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Influence of sand gradation on compaction of loess soils

de Dios Herrero, Juan, Colazo, Juan Cruz, Buschiazzo, Daniel, Galantini, Juan
Soil & tillage research 2020 v.196 pp. 104414
bulk density, clay, coarse-textured soils, loess soils, models, prediction, sand, silt, soil compaction, soil organic carbon, soil texture, soil water, Argentina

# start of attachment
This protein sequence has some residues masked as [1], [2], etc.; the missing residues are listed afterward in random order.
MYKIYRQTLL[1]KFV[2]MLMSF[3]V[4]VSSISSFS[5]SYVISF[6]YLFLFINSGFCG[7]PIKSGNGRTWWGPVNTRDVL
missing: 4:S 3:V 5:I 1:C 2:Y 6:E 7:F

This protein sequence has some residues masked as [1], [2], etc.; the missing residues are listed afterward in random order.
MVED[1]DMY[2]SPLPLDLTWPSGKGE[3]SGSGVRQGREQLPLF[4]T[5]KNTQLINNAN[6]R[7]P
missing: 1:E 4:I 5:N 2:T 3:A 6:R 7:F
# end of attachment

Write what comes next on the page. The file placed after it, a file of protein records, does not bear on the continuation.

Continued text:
Assessing the interaction among soil organic carbon (OC), Atterberg limits and soil texture, especially sand gradation, in maximum bulk density (BDMAX) can improve prediction of soil compactibility. Our objectives were a) to compare the effect of total OC, complexed OC (COC) and silt + clay (S + C) content on maximum bulk density in cultivated (CULT) and uncultivated (UNCULT) soils, and b) to evaluate how useful it may be to group soils according to Atterberg limits and the sand uniform coefficient (CU) in order to improve BDMAX prediction. Sixteen pairs of CULT and UNCULT soils were sampled in the province of San Luis, Argentina. The standard Proctor test was used to determine BDMAX. The BDMAX was related to OC and S + C in both managements. The BDMAX was better explained by S + C in CULT (R2 = 0.52) and by OC in UNCULT (R2 = 0.62). The COC did not improve prediction compared to OC. The plastic limits of soil, also called Atterberg limits, determine a range of soil moisture contents in which soil has a plastic consistency. Consequently, non-plastic soils are those lacking plastic consistency. In all non-plastic CULT soils, BDMAX was not associated with S + C. However, when these soils were grouped according to CU, the BDMAX was linearly related to S + C, both in well-graded sands (R2 = 0.47) and in poorly graded sands (R2 = 0.27). On the other hand, the relationship between BDMAX and S + C in plastic soils was negative and linear (R2 = 0.96). In coarse-textured soils, soils with a higher CU (well-graded sands) were more easily compacted than soils with a lower CU (poorly graded sands). Therefore, according to this model, in CULT soils with the same S + C content, compaction is 8–10% higher for soils with well-graded sands than those with poorly graded sands.